I was done with psychotherapy, my therapist and I had agreed that I was finished with the work I needed to do. I did a lot of important work in those therapy sessions, she suggested that the immediate issue had been the marriage separation and that was complete. She assured me that she would be available if I felt that I needed to do more work in the future. I did not go back. I thought the most important work that I did was related to my relationship to my parents and my religious indoctrination. I could have done more work on that but the therapy had given me support and tools to continue working on my own.

I was still doing photography for “the Maryland State Arts Council.” I photographed “Artist in Residence” projects in Maryland schools. I met an artist who was recently separated and was dating. I told him I didn’t want to date, I just wanted someone to have sex with. He was separated and living temporarily in his parent’s house in Chevy Chase and had the appearances of wealth. In all seriousness, he told me that women would not be interested in spending time with me because I would be “down time” in their search for money and success. I didn’t know if he was insulting me or women. Around that time I saw a comedian on TV who said, “I don’t have a girlfriend right now. I’m saving up my money for a really good one.” This gave me a lot to think about but, as it turned out, it wasn’t all about money after all.

I became interested in the Artist-in-Residence workshop projects I was photographing. It seemed like something I could do. I had a portfolio from shows and with a kind of, what-the- hell attitude, I filled out the application paperwork, put together a page of twenty slides of my best work and sent it in. I could do workshops in schools. I liked working with kids. I didn’t think there was much chance they would accept me into the program since I only had a high school equivalent diploma and a few college classes and workshops.

I bought a computer and daisy wheel printer. The home computer idea was in its infancy. It was an Epson. It had no hard drive. You put in a floppy disk, yes it was flexible and “floppy”, to store your work and another floppy with the operating program. Of course, there was no internet and no graphics. It was a typewriter that also did some math, with memory. I loved working with it and imagined that I would start keeping a schedule and document my work and resume. I wrote letters to Nicole and kept notes.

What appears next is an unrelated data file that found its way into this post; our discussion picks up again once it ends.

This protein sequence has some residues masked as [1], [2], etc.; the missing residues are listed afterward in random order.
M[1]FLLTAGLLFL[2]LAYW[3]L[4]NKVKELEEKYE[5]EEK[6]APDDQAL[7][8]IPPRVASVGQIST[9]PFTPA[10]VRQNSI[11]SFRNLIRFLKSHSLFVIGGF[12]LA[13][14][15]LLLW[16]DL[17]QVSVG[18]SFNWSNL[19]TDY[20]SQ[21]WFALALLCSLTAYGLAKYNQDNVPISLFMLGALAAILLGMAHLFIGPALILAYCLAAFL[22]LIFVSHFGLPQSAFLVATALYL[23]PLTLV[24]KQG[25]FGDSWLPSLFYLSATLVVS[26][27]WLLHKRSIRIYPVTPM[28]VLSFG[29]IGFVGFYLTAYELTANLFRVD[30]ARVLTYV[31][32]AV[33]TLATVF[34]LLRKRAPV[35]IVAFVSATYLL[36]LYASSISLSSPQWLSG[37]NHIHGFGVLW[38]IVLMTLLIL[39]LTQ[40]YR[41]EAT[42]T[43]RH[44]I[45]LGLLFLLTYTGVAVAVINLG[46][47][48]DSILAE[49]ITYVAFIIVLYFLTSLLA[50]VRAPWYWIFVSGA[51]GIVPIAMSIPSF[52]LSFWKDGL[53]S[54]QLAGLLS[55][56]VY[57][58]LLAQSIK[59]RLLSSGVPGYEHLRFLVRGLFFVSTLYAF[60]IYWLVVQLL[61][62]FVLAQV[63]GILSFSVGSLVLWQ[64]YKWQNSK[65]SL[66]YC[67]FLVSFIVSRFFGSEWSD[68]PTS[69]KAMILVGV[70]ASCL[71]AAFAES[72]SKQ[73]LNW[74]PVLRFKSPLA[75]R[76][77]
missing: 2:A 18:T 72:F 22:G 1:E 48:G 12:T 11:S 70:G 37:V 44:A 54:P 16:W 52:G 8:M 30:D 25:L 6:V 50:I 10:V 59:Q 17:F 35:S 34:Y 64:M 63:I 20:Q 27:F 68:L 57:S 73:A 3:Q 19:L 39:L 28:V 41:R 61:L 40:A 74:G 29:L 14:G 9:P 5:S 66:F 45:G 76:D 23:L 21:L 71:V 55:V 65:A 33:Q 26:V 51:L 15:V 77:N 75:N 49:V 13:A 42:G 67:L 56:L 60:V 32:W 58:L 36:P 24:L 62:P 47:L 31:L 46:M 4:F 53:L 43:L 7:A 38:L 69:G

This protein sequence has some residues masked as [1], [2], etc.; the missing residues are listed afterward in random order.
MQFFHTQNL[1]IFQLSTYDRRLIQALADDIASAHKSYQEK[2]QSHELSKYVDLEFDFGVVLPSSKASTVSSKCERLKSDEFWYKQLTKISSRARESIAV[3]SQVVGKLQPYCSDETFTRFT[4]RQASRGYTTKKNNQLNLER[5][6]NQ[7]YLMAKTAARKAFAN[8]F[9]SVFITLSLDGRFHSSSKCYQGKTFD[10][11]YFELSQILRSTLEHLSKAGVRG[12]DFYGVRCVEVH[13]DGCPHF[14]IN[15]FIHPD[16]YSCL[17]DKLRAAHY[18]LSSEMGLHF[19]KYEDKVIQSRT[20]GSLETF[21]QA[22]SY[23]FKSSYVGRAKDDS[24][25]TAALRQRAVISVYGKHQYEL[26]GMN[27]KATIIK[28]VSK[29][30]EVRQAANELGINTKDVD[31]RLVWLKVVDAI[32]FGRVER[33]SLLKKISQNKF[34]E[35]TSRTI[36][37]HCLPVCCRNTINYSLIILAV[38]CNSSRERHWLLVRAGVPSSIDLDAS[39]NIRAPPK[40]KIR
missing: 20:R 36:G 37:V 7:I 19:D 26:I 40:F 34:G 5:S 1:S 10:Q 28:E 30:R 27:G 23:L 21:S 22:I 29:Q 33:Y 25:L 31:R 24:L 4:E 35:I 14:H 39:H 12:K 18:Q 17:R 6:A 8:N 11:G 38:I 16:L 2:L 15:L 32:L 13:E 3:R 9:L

Later that year, the house on Fifth Street was finished. I had restored it with Galen’s help. We had kept records of our time and paid ourselves an hourly wage from the bank loan. Janice was the bookkeeper. In the end, the house and renovation cost nearly $100,000. That was more than we had planned to invest and we could not find a buyer at the price we needed. I moved from Gerri’s basement to the newly remodeled townhouse. I paid a minimal rent to cover mortgage and utilities. It was a definite improvement in my life, though I had almost no income and was accumulating credit card debt.

In the spring of 1990 Nicole graduated with honors from Mercersburg Academy. During her junior and senior years at Mercersburg I sometimes spoke with her by phone or she visited a few times but my contact with her was limited, partly because of her busy school schedule and my preoccupation with making a new life. I knew that she was having difficulty with the separation and I didn’t know how to help. One night during a phone conversation, she told me a story she had read about a scientist who had spent many years on a scientific research program. In the end, he had to admit that his hypothesis was flawed. He ended his research and closed down the lab. She found the story depressing and was asking herself and me, what is the point of trying? I wanted to help but I was never good at providing satisfactory answers. I knew that for her, it was a metaphor but I was not prepared to explain how much good can come from a process that may not ultimately have the outcome one expected. I’m sure that is a lesson she learned and maybe she was aware of it then but distracted by her sadness.